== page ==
Ending a seven-month political soap opera that consumed the city, Detroit Mayor Kwame M. Kilpatrick pleaded guilty Thursday to two felonies related to his affair with a top aide and resigned from office.
In an agreement with prosecutors, Kilpatrick, 38, pleaded guilty to two counts of obstruction of justice and will serve four months in jail. He also agreed to pay the city $1 million in restitution. He cannot hold public office during his five-year probation period, his law license will be revoked and he will give up his state pension.
Kenneth Cockrel Jr., the current City Council president and an 11-year veteran of the body, will become interim mayor.
Abramoff’s help earns reduced term
Jack Abramoff, the powerhouse Washington lobbyist who admitted running a wide-ranging corruption scheme that ensnared lawmakers, Capitol Hill aides and government officials, Thursday received a reduced sentence of four years in prison because of his cooperation with federal investigators.
Abramoff, 49, already has served nearly two years for his conviction in a Florida fraud case. The sentence Thursday by U.S. District Judge Ellen Huvelle means that the former Republican lobbyist will likely remain in prison until 2012.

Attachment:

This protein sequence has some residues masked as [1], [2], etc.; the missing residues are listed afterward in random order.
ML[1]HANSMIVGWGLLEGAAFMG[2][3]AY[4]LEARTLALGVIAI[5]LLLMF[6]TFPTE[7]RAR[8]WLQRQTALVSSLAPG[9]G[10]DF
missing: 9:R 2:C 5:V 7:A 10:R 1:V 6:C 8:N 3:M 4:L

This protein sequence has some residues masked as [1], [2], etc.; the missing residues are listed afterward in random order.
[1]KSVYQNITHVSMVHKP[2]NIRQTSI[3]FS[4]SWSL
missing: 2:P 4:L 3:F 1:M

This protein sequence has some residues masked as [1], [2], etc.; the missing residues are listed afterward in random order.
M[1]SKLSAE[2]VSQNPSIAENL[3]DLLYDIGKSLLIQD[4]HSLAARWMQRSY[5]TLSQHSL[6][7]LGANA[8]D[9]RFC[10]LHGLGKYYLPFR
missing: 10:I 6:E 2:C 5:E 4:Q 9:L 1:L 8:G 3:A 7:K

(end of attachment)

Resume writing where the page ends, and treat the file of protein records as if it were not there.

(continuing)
More than a dozen people, including an Ohio congressman and a deputy Interior secretary, have been convicted in the Abramoff lobbying scandal, and Justice Department officials said the investigation is continuing.
Jesse Jackson treated at hospital
The Rev. Jesse Jackson was being treated Thursday at Northwestern Memorial Hospital in Chicago after falling ill.
Jackson told the Chicago Tribune during a morning telephone interview he had stomach pains, but the pains were subsiding. “I have high regard for these doctors,” Jackson said.
Doctors told him he has viral gastroenteritis but are conducting more tests, he said.